"This is just another story related to the big picture that Americans don't like cheaters," Scott Burns, deputy director of White House drug policy, told The Associated Press at the world anti-doping summit in Madrid . . .
. . ."It shows from the evidence that the U.S. government is committed to healthy sport," U.S. Anti-Doping Agency chief executive Travis Tygart said . . ."If (players) think the only penalty when they get caught is a four-game or a 50-game penalty, it's not much of a penalty," Tygart said. "But you suddenly put in jail time and felony conviction, and it's a dramatic difference in the deterrent effect. And we're thrilled."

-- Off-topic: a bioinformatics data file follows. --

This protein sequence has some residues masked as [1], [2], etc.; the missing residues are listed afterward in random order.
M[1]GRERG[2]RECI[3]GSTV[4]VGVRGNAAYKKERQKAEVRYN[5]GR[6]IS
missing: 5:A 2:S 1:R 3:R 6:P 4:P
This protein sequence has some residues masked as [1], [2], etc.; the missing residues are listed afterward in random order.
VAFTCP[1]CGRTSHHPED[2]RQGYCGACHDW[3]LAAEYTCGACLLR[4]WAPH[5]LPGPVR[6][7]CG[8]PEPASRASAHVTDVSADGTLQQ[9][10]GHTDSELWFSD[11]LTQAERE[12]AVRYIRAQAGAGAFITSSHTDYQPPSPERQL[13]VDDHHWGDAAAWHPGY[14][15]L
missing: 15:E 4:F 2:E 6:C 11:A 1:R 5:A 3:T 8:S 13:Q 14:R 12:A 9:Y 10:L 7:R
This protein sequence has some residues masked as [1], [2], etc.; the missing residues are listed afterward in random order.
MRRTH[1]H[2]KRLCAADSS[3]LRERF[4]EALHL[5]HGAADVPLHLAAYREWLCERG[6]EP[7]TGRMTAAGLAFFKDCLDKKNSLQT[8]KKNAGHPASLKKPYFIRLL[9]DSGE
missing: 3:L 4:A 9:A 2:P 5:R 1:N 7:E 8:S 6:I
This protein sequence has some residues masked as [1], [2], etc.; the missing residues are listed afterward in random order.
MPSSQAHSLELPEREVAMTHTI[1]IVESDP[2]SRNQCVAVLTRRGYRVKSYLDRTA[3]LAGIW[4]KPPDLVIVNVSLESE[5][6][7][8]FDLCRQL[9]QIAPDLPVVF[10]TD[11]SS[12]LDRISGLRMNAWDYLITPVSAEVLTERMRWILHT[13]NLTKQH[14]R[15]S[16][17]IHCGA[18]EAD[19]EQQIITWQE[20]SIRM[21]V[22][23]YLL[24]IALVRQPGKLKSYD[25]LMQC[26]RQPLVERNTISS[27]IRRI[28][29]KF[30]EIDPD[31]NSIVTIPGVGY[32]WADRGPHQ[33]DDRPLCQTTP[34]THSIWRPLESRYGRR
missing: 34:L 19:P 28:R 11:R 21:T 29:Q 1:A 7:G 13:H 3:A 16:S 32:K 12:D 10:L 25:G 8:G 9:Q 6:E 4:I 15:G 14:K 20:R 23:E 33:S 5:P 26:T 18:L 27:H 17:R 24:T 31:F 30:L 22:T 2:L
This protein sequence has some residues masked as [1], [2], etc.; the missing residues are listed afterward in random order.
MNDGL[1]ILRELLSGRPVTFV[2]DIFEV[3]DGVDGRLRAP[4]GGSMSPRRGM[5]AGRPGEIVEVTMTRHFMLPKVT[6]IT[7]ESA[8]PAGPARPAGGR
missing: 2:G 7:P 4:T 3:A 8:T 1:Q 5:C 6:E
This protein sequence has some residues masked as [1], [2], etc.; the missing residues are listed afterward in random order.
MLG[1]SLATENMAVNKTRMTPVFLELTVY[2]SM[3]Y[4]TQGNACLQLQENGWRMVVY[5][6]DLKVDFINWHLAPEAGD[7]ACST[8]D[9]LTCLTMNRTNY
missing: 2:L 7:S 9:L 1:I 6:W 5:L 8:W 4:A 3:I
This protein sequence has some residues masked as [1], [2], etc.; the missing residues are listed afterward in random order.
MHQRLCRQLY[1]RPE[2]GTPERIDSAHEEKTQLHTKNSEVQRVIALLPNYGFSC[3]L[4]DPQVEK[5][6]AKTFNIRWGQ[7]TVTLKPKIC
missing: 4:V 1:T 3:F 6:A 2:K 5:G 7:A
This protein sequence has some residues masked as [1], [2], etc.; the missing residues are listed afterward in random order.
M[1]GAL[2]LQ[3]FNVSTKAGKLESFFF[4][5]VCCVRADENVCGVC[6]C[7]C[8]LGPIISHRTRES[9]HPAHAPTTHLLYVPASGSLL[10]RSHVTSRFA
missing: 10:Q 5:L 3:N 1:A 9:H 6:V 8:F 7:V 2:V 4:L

These guys do realize, don't they, that if Bonds had actually stood up in front of the grand jury and proudly and unapologetically admitted taking steroids -- even if he said that, in his opinion, steroids and HGH should be handed out with school lunches -- that absolutely nothing would have happened to him, including any sort of suspension from baseball?